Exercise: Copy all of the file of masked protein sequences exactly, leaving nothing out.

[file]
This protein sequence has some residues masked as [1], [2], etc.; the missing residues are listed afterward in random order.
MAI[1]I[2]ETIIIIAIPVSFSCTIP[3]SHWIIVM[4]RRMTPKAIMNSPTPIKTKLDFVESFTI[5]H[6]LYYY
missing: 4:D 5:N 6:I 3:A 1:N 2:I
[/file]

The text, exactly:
This protein sequence has some residues masked as [1], [2], etc.; the missing residues are listed afterward in random order.
MAI[1]I[2]ETIIIIAIPVSFSCTIP[3]SHWIIVM[4]RRMTPKAIMNSPTPIKTKLDFVESFTI[5]H[6]LYYY
missing: 4:D 5:N 6:I 3:A 1:N 2:I